Army civilian panels – Professional development, communications

Army civilian panels – Professional development, communications

Tuesday, December 27, 2016

Expect to talk a lot more with your supervisor or, if you are a supervisor, with your employees, as communication is key and evaluations will happen more often during the myriad personnel changes coming to Army civilians.

Two panels at the Army’s Civilian Professional Development Seminar emphasized the new focus on professional development, particularly for higher GS-level employees to advance; and the Defense Performance Management and Appraisal Program (DPMAP) which has, among other features, new ratings and performance evaluation metrics.

The seminar was convened during the 2016 Association of the United States Army Annual Meeting and Exposition in Washington.

Nearly all of the 10 panelists – personnel specialists and civilians who have gone through programs themselves – spoke of the need to communicate with supervisors and mentors as well as a time investment to keep a career on track and even expand.

There are things the Army can do to empower and support its employees, said Gwendolyn DeFilippi, deputy assistant secretary of the Army for civilian personnel. The DPMAP system is one of those tools.

More than 13,000 Defense Department employees transitioned to the new personnel system in April, which will continue to full implementation of all 200,000 employees by 2018. DPMAP’s focus is on improving overall performance and fomenting continuous supervisor and employee discussions.

That includes a change in the ratings scale from five levels to three, a move that has many employees nervous, said Peter Hosutt, part of HR training management under the Civilian Human Resources Agency.

Peter Hosutt, with the Civilian Human Resources Agency, describes changes in the ratings scale for civilian employees during the AUSA Annual Meeting’s Army Civilian Professional Development Seminar. (AUSA News photo)

The new rating scale, the system as a whole really, is a big culture change, he said, but the new Level 3 of performance isn’t like the present Level 3, which some people interpret as a warning.

Supervisors “need to reinforce that Level 3 is a good rating,” Hosutt said. Under DPMAP, Level 3 is “a solid, positive rating. We need to start, as a community, to talk about Level 3 as a positive thing.”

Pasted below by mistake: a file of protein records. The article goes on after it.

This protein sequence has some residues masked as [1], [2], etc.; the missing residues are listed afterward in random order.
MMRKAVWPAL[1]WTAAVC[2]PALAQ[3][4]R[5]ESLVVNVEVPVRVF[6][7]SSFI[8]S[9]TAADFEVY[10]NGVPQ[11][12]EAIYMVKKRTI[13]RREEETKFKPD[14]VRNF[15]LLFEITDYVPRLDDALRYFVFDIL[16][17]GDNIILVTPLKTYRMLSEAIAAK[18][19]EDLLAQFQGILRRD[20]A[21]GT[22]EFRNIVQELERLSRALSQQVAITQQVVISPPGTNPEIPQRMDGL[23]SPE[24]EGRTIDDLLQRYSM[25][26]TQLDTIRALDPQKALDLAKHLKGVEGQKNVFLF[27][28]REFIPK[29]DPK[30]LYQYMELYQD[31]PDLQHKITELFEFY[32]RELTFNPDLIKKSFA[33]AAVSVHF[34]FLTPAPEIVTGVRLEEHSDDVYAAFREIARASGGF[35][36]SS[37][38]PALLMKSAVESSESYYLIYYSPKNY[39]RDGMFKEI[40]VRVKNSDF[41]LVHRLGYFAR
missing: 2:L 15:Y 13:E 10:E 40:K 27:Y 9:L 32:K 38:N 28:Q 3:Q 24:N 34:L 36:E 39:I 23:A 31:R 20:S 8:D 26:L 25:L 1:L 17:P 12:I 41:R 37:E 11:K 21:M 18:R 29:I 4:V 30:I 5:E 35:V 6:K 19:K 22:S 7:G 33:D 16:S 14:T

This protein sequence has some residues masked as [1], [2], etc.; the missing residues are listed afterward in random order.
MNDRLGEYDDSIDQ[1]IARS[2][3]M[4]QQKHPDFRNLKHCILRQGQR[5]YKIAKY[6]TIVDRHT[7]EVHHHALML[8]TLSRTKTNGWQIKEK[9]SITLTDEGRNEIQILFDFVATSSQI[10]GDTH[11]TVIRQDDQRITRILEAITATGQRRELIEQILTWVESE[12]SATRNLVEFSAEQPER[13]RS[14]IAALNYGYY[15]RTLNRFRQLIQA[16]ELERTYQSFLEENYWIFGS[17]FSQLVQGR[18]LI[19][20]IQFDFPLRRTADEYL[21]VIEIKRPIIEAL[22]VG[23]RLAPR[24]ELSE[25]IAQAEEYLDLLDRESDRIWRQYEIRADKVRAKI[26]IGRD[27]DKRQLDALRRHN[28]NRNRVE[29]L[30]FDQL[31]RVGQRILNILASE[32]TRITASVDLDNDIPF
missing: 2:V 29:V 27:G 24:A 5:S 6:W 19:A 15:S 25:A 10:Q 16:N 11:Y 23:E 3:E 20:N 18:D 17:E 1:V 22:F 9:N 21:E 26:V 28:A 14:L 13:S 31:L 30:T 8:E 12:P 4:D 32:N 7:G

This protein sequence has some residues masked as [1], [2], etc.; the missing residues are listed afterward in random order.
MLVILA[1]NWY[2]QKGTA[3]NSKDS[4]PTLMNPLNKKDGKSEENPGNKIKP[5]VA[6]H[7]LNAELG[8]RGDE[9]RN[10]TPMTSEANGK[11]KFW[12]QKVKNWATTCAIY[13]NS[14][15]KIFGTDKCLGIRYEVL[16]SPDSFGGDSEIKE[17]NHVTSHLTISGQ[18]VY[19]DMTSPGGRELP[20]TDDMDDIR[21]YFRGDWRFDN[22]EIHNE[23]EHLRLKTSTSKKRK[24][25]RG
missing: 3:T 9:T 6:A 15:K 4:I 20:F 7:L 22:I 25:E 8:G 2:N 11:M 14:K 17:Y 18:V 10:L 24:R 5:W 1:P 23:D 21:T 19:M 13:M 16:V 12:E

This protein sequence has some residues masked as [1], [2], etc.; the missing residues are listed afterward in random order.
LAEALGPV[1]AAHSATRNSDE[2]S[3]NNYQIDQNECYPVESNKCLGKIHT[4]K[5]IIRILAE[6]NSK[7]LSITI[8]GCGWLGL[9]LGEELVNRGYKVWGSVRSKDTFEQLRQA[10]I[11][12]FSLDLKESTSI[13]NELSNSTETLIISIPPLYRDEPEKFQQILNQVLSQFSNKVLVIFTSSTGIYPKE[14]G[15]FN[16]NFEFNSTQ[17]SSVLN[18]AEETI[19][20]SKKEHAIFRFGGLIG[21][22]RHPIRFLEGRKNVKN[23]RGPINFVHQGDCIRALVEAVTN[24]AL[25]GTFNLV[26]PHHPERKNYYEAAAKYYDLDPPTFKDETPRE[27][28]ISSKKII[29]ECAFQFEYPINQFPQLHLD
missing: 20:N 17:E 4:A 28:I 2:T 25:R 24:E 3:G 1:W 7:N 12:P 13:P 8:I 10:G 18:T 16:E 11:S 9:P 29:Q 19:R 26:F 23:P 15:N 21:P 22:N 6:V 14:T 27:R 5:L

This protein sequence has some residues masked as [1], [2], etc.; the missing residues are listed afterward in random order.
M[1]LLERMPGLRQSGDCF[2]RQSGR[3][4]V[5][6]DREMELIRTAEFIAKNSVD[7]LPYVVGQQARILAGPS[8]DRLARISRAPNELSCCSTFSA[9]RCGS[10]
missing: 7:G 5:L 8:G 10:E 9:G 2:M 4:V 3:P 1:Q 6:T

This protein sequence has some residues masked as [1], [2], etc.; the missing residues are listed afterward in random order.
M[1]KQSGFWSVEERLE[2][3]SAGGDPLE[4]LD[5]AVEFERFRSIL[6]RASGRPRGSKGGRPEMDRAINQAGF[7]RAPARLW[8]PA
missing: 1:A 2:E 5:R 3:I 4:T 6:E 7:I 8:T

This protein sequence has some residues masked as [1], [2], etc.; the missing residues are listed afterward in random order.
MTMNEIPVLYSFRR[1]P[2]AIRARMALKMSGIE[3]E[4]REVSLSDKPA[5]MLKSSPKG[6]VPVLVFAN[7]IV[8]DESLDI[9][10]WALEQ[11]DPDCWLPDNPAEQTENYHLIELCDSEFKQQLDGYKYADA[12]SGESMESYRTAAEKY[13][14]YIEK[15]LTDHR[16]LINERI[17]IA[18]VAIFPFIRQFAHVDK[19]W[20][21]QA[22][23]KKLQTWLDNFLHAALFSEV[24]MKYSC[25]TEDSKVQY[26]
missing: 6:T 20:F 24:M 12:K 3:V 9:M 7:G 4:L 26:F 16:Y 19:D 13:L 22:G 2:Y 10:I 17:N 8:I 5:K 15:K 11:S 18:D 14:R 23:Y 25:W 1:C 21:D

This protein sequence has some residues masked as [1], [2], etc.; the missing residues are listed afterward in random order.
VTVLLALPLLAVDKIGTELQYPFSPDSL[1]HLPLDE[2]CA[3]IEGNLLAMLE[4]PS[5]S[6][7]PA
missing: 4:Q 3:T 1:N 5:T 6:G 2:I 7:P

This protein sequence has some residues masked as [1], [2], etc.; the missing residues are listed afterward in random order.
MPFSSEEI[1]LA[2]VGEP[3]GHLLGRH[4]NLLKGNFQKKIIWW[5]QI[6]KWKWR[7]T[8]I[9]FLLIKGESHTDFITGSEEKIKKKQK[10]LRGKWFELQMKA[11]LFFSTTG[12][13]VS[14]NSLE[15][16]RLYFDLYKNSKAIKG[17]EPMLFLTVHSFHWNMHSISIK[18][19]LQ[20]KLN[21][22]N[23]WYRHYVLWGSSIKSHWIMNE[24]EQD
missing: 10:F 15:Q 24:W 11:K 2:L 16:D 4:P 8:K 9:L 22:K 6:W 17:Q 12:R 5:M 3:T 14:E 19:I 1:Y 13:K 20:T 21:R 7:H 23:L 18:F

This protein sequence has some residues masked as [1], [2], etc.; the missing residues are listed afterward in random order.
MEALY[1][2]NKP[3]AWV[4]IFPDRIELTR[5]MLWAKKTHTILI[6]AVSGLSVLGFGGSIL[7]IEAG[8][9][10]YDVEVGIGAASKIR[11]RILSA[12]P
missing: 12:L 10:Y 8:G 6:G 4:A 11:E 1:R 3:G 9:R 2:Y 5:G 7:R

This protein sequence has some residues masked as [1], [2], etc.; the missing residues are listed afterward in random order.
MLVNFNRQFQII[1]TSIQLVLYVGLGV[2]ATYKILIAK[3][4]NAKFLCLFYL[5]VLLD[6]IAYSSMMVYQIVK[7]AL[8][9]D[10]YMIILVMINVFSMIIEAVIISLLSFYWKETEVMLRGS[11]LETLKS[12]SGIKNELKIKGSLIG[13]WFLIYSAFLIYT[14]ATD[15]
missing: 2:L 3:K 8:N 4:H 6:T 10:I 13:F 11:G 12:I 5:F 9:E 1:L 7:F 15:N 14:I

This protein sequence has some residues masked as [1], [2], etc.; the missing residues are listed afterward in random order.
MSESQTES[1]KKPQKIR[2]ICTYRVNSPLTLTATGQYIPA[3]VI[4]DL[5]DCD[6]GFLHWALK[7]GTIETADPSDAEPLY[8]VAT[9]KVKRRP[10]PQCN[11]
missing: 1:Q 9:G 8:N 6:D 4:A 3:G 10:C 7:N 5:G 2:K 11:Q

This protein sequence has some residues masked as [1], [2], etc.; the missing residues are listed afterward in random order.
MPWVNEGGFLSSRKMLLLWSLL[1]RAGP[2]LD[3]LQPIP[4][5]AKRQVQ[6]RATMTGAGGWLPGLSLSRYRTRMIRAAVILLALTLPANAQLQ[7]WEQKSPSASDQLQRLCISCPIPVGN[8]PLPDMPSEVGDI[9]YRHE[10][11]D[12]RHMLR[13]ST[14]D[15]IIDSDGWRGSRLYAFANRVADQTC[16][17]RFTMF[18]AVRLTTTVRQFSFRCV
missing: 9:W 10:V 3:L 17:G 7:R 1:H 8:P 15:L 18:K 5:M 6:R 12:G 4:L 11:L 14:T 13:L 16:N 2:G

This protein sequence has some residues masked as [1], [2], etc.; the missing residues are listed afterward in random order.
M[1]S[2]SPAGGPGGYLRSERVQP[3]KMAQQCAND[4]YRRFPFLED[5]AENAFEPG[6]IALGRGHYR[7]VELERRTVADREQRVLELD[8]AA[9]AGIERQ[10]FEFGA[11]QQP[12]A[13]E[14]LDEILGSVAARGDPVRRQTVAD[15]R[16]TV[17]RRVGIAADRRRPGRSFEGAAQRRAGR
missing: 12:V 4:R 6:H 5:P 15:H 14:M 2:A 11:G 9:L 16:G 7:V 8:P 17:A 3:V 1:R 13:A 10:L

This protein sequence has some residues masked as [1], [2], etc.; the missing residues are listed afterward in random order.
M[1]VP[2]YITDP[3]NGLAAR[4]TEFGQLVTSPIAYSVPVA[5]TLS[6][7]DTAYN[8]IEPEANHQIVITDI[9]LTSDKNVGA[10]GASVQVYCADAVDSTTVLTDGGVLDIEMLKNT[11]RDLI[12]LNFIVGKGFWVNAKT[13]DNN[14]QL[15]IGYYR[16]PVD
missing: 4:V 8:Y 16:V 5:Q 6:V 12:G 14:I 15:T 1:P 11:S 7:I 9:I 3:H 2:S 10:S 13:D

Changes also include a rating cycle from April 1 through March 31; a 90-day minimum to be eligible for a rating; and at least three performance review discussions between supervisor and employee.

DPMAP is a result of the “New Beginnings” effort to improve Defense Department’s human resource practices and policies.

The focus on communication puts an onus on supervisors to make employees feel comfortable to come and talk to them, said Teresa Briley of the labor and employee relations division of the Defense Department.

About half of supervisors’ performance ratings will be based on their interactions with staff.

“Before, there was less opportunity for supervisors and employees to talk about performance,” Briley said. Once-a-year discussions “didn’t seem sufficient.”

With three employee reviews a year now, there is more time to plan and talk.

The panelists who discussed Executive Leadership Development Programs spoke from their own experiences in the systems and were enthusiastic in how the schooling prepared them to take their careers to next levels.

Terrance Battle, who is part of Army G-4, for instance, talked of his time as one of 29 civilians among nearly 400 students in an Army War College program. The schooling broadened his experience as well as his mind for the possibilities available to him, he said.

Christopher Collins, in defense compliance and control, was among those chosen for Defense Senior Leader Development Program Cohort 2016. For six months, Collins learned through the State Department how that agency uses both the Army and Defense Department.

It wasn’t just the experience, Collins said, “but also what we gave back to the classes. It tees up more robust opportunities that can add to a career and resume.” It also contributed to more deep and critical thinking, he said.

Michael Mahoney, a retired Army colonel and current GS-15, spoke effusively about the Executive Potential Program, geared to develop GS-13 and higher level employees make it into the Senior Executive Service.

The program, specific the Senior Enterprise Talent Management program, put Mahoney into situations that required more communications and face-to-face meetings, something that he said taught him more about management and delegation.